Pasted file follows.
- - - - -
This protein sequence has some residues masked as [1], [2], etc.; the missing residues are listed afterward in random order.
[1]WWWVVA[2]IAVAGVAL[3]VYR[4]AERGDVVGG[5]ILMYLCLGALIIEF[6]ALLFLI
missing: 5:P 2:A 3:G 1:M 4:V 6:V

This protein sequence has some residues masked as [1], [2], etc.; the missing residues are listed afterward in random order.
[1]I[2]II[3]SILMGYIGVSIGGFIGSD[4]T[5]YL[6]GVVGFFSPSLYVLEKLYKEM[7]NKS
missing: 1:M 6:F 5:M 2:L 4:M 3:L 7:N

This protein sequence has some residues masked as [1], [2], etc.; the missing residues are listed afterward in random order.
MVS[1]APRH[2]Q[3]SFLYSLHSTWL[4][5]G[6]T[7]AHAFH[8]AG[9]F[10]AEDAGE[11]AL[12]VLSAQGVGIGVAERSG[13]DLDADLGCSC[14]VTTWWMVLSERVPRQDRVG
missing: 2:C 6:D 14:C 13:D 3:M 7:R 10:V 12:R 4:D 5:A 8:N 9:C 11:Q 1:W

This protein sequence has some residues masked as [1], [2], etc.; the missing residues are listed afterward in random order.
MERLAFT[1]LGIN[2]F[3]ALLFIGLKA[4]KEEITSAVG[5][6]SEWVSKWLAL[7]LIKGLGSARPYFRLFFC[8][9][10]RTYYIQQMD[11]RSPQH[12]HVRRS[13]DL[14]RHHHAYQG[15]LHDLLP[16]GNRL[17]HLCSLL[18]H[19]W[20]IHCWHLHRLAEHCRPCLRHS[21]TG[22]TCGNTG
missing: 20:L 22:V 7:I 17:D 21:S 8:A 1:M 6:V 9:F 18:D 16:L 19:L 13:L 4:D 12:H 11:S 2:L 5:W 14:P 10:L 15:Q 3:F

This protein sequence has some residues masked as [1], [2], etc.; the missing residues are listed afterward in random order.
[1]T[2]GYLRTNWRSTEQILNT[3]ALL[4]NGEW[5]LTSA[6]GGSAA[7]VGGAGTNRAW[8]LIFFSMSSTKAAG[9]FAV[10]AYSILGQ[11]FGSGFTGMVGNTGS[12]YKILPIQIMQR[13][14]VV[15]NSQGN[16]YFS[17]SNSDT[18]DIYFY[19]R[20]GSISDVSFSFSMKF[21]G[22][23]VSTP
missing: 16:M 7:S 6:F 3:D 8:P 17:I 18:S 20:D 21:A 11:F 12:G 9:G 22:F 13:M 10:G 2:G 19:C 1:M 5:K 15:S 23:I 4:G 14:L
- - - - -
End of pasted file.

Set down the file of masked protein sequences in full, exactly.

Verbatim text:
This protein sequence has some residues masked as [1], [2], etc.; the missing residues are listed afterward in random order.
[1]WWWVVA[2]IAVAGVAL[3]VYR[4]AERGDVVGG[5]ILMYLCLGALIIEF[6]ALLFLI
missing: 5:P 2:A 3:G 1:M 4:V 6:V

This protein sequence has some residues masked as [1], [2], etc.; the missing residues are listed afterward in random order.
[1]I[2]II[3]SILMGYIGVSIGGFIGSD[4]T[5]YL[6]GVVGFFSPSLYVLEKLYKEM[7]NKS
missing: 1:M 6:F 5:M 2:L 4:M 3:L 7:N

This protein sequence has some residues masked as [1], [2], etc.; the missing residues are listed afterward in random order.
MVS[1]APRH[2]Q[3]SFLYSLHSTWL[4][5]G[6]T[7]AHAFH[8]AG[9]F[10]AEDAGE[11]AL[12]VLSAQGVGIGVAERSG[13]DLDADLGCSC[14]VTTWWMVLSERVPRQDRVG
missing: 2:C 6:D 14:C 13:D 3:M 7:R 10:V 12:R 4:D 5:A 8:N 9:C 11:Q 1:W

This protein sequence has some residues masked as [1], [2], etc.; the missing residues are listed afterward in random order.
MERLAFT[1]LGIN[2]F[3]ALLFIGLKA[4]KEEITSAVG[5][6]SEWVSKWLAL[7]LIKGLGSARPYFRLFFC[8][9][10]RTYYIQQMD[11]RSPQH[12]HVRRS[13]DL[14]RHHHAYQG[15]LHDLLP[16]GNRL[17]HLCSLL[18]H[19]W[20]IHCWHLHRLAEHCRPCLRHS[21]TG[22]TCGNTG
missing: 20:L 22:V 7:I 17:D 21:S 8:A 1:M 6:V 9:F 18:D 16:L 19:L 13:L 4:D 12:H 11:S 2:L 5:W 14:P 10:L 15:Q 3:F

This protein sequence has some residues masked as [1], [2], etc.; the missing residues are listed afterward in random order.
[1]T[2]GYLRTNWRSTEQILNT[3]ALL[4]NGEW[5]LTSA[6]GGSAA[7]VGGAGTNRAW[8]LIFFSMSSTKAAG[9]FAV[10]AYSILGQ[11]FGSGFTGMVGNTGS[12]YKILPIQIMQR[13][14]VV[15]NSQGN[16]YFS[17]SNSDT[18]DIYFY[19]R[20]GSISDVSFSFSMKF[21]G[22][23]VSTP
missing: 16:M 7:S 6:F 3:D 8:P 17:I 18:S 20:D 21:A 11:F 12:G 9:G 22:F 13:M 10:G 2:G 19:C 1:M 5:K 15:S 23:I 4:G 14:L